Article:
Pat Caddell but as neo mentioned, he may be one of those undergoing his own conversion to conservatism.

    Most recently, @ CPAC, participating in a panel — “Should We Shoot All the Consultants Now?”

    Caddell accused the GOP consulting class of being only “in the business of lining their pockets and preserving power.”

    Calling the Romney campaign “the worst campaign in my lifetime” and criticized chief strategist Stuart Stevens. Saying, “There was a failure of strategy, a failure of tactics, a massive failure of messaging,” Caddell said.

    “Most of all there was a total failure of imagination. Stevens had as much business running a campaign as I do sprouting wings and flying out of this room.”

  24. Gina Says:

    My leftie sisters love Krugman, Friedman, Kristoff, Dowd, NPR and M&L leftovers. But they think MSNBC is a news station.
    When I was a leftie Washington Monthly was a newspaper. It delivered news.

  25. Irving Washington Says:

    I was going to just say Peggy Noonnan for a cheap laugh, but I’ll throw out John McWhorter, and Bruce Bawer, who wrote an outstanding anti-identity studies book entitled “The Victim’s Revolution.”

    But here’s the thing: McWhorter and Bawer — as well as Hentoff, Kauss and others mentioned elsewhere — are all self-identified liberal and vote consistently Democrat, none of them are leftists/ progressives, so I’m not sure any of them count.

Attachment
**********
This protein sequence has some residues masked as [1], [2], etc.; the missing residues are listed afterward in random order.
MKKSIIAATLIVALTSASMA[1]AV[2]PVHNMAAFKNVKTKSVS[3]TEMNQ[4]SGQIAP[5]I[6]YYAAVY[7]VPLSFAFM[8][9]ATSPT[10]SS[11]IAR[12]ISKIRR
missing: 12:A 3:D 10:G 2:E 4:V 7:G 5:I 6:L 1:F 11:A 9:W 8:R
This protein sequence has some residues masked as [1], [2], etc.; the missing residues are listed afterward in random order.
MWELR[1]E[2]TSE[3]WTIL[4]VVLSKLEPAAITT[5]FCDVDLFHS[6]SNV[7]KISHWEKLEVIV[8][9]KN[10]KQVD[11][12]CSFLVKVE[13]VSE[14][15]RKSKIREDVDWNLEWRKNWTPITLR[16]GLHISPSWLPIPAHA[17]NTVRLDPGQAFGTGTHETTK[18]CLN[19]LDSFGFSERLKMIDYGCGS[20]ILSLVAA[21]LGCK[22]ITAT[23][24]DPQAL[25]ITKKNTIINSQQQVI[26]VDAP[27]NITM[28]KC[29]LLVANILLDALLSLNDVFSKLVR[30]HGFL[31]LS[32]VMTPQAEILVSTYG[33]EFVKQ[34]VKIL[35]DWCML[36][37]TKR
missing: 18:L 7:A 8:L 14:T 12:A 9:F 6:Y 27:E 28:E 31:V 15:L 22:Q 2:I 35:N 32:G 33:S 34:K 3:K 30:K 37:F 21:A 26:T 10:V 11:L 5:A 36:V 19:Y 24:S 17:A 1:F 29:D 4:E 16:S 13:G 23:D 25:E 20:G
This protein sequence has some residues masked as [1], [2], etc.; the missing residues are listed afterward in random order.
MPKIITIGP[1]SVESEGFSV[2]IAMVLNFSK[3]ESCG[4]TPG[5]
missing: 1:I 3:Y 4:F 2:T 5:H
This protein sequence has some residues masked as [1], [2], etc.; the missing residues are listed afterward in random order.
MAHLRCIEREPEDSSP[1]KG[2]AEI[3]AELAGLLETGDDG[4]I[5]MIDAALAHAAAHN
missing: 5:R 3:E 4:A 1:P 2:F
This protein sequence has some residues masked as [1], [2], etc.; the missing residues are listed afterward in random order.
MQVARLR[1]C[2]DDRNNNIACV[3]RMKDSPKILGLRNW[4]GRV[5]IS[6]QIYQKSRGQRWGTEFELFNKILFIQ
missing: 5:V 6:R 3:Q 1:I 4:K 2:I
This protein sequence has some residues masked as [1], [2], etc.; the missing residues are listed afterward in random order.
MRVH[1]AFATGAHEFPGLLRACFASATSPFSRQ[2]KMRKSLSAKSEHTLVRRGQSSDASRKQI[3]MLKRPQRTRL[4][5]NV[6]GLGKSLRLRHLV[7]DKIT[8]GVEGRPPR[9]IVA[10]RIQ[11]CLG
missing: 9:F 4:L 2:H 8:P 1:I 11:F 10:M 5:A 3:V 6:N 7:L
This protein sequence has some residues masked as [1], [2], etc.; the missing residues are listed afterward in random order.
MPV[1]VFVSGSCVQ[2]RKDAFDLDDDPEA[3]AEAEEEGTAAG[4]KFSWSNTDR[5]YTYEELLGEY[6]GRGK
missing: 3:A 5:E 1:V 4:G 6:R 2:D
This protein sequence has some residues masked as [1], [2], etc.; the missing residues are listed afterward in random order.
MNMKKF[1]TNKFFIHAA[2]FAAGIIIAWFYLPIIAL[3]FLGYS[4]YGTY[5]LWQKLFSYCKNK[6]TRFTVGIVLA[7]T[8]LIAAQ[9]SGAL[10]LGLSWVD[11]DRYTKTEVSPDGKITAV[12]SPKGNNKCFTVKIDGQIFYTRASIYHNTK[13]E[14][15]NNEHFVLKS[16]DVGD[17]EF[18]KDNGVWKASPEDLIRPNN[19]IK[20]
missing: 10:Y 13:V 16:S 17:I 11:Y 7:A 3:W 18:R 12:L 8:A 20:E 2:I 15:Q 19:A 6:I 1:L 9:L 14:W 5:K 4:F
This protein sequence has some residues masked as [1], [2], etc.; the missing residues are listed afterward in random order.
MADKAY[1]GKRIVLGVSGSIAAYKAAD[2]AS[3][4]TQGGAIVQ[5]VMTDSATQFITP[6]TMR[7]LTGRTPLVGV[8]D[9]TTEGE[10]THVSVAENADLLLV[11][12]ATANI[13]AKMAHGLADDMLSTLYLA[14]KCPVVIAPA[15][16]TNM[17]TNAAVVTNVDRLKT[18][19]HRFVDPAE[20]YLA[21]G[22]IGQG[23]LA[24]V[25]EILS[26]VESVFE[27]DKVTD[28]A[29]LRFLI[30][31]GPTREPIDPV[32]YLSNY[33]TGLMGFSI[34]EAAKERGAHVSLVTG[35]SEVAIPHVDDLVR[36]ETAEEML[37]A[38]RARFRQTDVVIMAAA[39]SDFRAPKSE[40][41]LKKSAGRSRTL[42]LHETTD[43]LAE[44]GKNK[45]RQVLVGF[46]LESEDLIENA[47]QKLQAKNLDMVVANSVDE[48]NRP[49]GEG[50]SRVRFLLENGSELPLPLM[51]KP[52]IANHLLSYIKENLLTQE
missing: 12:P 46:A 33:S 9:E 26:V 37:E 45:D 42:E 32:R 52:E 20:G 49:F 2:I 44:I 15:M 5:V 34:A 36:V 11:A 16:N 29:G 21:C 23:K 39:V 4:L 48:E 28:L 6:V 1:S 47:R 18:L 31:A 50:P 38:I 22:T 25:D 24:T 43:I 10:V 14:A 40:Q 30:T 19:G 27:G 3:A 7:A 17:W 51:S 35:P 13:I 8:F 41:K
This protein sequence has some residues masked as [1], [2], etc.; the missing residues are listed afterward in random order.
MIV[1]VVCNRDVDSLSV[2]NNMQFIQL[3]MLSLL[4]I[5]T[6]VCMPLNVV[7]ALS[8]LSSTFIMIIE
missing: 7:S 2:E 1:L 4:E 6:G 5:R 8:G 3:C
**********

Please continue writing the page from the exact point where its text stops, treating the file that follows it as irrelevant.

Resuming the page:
26. NeoConScum Says:

    Michael Kelly: R.I.P. KIA-Iraq 2003/ The Libs have long not made them anywhere near your size, Michael.

  27. right wing sort of extremist Says:

    Kirsten Powers

  28. waltj Says:

    Hentoff is pretty good. There’s consistency in what he espouses, and he seems to be up front about engaging the “other side” (that would be us) without using our conservative/libertarian beliefs as prima facie evidence of evil. I also found Jeff Greenfield a very interesting commentator on a variety of topics over the years. Even when I disagreed with him, which was frequently, he’d at least make me examine my own views for sloppy reasoning. Haven’t seen Greenfield around that much recently, though, either on TV or in print.